Marks & Spencer is the top Green brand in the FTSE 100, while BP has emerged as the biggest Green ‘pretender’, in a poll by media company Chatsworth Communications.
The FTSE 100 Green Washers and Winners survey, released last week, aims to reveal which brands have the most effective Green marketing campaigns, according to 1500 journalists, political lobbyists and opinion formers.
‘The results reveal an increasing cynicism as to whether UK business will ever aim for anything more than “Greenwash”,’ concludes the survey.
A Greenwasher – a relatively new word in the branding lexicon – is a company that claims to be more sustainable than the public believes is true.
The second Washers and Winners survey conducted in six months puts M&S on top for the second time, with 51 per cent of respondents naming it as the top-performing Green brand and 40 per cent being most aware of its Green marketing campaign.
‘Its Plan A commitments are high-profile, positive and effectively unavoidable. [M&S] is on a mission and it’s not superficial: it’s a key part of its business plan,’ says one respondent.
Meanwhile, BP is languishing in the doldrums of bad public opinion. Voted as the worst Greenwasher, one respondent called it, ‘quite simply an unsustainable business that has done so much to make it look like the opposite’.
Another observed that since BP branded itself ‘Beyond Petroleum’ with the help of Landor Associates a few years ago, ‘there has not been much sign of a commitment to renewable energy initiatives’.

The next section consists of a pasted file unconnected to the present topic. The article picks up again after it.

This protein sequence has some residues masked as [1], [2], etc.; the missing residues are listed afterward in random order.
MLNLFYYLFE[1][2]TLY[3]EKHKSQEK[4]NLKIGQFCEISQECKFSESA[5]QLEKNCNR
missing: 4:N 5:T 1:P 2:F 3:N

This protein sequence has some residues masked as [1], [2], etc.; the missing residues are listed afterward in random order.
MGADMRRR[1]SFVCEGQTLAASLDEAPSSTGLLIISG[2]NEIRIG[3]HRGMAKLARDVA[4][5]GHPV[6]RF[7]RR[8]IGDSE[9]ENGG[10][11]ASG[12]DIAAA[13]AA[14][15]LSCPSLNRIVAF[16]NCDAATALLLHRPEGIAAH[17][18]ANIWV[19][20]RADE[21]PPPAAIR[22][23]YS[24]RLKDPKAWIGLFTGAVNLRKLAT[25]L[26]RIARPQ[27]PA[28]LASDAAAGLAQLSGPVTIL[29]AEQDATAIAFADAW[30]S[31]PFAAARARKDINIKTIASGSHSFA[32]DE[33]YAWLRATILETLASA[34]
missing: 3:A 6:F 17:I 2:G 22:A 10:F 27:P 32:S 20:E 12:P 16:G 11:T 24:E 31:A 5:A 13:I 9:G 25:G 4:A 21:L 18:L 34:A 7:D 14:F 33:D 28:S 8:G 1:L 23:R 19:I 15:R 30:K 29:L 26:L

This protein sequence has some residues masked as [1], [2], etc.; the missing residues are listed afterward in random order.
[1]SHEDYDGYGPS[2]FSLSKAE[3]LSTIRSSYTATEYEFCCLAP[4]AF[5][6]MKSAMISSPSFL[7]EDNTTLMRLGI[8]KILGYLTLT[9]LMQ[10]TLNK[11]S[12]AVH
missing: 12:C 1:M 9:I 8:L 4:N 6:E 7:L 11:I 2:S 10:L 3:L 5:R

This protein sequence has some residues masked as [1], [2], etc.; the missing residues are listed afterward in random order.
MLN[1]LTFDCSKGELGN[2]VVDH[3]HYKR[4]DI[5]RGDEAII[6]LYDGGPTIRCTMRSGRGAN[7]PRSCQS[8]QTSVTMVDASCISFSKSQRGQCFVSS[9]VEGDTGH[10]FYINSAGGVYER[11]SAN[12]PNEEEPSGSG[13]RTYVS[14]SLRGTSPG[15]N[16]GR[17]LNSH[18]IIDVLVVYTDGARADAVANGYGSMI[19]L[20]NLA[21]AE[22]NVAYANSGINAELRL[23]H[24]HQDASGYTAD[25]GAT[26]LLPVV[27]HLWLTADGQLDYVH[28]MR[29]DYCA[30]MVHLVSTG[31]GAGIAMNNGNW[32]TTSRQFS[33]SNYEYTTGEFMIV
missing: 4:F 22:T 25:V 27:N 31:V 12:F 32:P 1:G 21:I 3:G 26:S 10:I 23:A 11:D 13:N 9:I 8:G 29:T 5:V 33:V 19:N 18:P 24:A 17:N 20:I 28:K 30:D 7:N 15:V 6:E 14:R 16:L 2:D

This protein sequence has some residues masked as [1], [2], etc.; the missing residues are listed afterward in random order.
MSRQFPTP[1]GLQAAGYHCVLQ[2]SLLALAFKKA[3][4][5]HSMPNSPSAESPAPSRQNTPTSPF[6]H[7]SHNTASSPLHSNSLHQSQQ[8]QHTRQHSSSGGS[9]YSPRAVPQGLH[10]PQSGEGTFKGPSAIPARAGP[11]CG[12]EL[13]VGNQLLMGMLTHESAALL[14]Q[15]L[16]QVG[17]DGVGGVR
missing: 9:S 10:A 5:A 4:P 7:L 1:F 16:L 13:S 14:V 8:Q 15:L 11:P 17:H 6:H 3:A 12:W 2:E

It will come as no surprise to many that an oil company has trouble convincing people of its serious commitment to sustainability. But, despite its overall success, M&S this year also made its first appearance on the Greenwasher’s table, where it took third place with 10 per cent of the votes.
‘Plan A is complete garbage, just like its packaging,’ is one respondent’s pot-shot that must hit M&S where it hurts. At the end of last year the retailer picked up some bad press after a Government report found that it wraps its food in more packaging than any other supermarket.
It seems that blue-chip companies are over-stretching themselves in the race to find favour with increasingly environmentally aware consumers, and are making bold claims that they then cannot live up to.
‘Designers are partly to blame for this,’ says Nicolas De Santis, chief executive of ethical design consultancy TwelveStars, which has just redesigned a chain of petrol stations in Spain and Portugal to make them more sustainable.
‘Any supplier has a responsibility to extend its own code of ethics to its client,’ says De Santis. ‘The design and advertising industries have the biggest role of anyone to play in communicating a company’s sustainability, and over-claiming is rife.’
Social Environmental Enterprise & Design Foundation co-director Clare Brass agrees. ‘Designers are perpetuators of social and environmental problems. If they were more aware of the impact of their actions, then that might change. Designers should stand up to clients more than they do,’ she says.
This is easier said than done. Calling on the head of BP to prove its Green promises are embedded in the company’s business strategy is perceived as a high-risk activity by many designers. ‘If you put up resistance there is a risk that the client will go somewhere else, so designers are in a very difficult position,’ says Brass.
Luckily, this could be a transitory problem, suggests Chatsworth account manager Matt Austin. ‘Sustainability is going to become a normal part of business practice quite soon, doing away with the need for grand, very obvious Green campaigns. Messaging is likely to become more subtle as sustainability becomes second nature,’ he says.
Top five Green winners April 2008
Marks & Spencer 51%
Top five campaigns April 2008
Marks & Spencer 40%
BP 14% (down from 40%)
Top five Greenwashers April 2008
BP 38% (same as last year)
British Airways 10%Marks & Spencer 10%
BAe Systems 3%
Source: 2008 Chatsworth FTSE 100 green survey of 1500 UK opinion formers